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2 high-yield dividend stocks at rock-bottom prices

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Last month, inflation increased to 2.9% while the FTSE 100 continues to trade close to its all-time high. As such, it is becoming increasingly difficult for investors to obtain a real income return at a reasonable price. Looking ahead, inflation is set to rise yet further, and with the pound likely to weaken it would be unsurprising for share prices to move higher. With that in mind, now could be the right time to buy these two cheap income stocks.

Growth opportunity

Reporting on Wednesday was homewares retailer Dunelm (LSE: DNLM). Its performance in the most recent financial year was somewhat mixed and it proved to be a transitional period for the business. Although earnings were down by 7.8% at the EBITDA (earnings before interest, tax, depreciation and amortisation) level, this was because of the investment made in its recent acquisition of Worldstores.

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Integration of the new business unit is said to be progressing well, according to the update. It’s expected to be the catalyst for rising online sales as the company seeks to stay relevant in an increasingly digital marketplace. On track to hit £2bn of sales in the long run (double the current level), Dunelm appears to offer a solid growth story.

With dividends rising by 3.6%, their rate of growth continues to beat inflation. So too does the current dividend yield of 3.8% and, with dividends being covered 1.8 times by profit, there appears to be significant scope for rising payouts in future. Furthermore, Dunelm trades on a price-to-earnings growth (PEG) ratio of 1.2. This suggests there is a wide margin of safety on offer and that even if the UK economy experiences a difficult period, the stock could offer upside potential.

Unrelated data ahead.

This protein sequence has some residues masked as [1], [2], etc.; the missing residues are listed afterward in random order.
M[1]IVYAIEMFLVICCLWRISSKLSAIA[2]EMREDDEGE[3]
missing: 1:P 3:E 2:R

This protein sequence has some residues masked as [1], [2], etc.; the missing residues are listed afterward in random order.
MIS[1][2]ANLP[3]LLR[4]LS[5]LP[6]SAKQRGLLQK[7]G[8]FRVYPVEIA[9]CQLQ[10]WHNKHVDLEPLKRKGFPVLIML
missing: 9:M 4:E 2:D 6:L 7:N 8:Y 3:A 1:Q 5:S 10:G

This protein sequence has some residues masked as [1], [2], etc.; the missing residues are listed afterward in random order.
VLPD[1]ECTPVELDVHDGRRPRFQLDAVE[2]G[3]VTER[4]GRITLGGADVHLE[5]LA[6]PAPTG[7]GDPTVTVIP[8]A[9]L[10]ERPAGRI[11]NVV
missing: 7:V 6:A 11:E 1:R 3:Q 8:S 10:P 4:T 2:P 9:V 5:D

Changing strategy

Also offering a mix of a high yield and low valuation is Marks & Spencer (LSE: MKS). The retail giant trades on a price-to-earnings (P/E) ratio of just 12, which suggests there is scope for an upward rerating. And with a dividend yield of 5.7% from a payout ratio of 67%, the company’s income potential appears to be strong.

Of course, Marks & Spencer has faced difficulties within its clothing division. Sales have disappointed for a number of years as cheaper and more relevant companies have eaten away at its sales over a sustained period. At the same time, the company’s food business is performing well even in difficult trading conditions. Therefore, the decision to pivot towards food appears to be a logical one, and could lead to improved financial performance in the long run.

As with Dunelm, Marks & Spencer faces an uncertain outlook, with higher inflation likely to have at least some damaging effect on consumer spending. However, with a sound strategy, low valuation, and high income potential it appears to be a strong buy for the long run.

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Peter Stephens owns shares in Marks & Spencer. The Motley Fool UK has no position in any of the shares mentioned. Views expressed on the companies mentioned in this article are those of the writer and therefore may differ from the official recommendations we make in our subscription services such as Share Advisor, Hidden Winners and Pro. Here at The Motley Fool we believe that considering a diverse range of insights makes us better investors.

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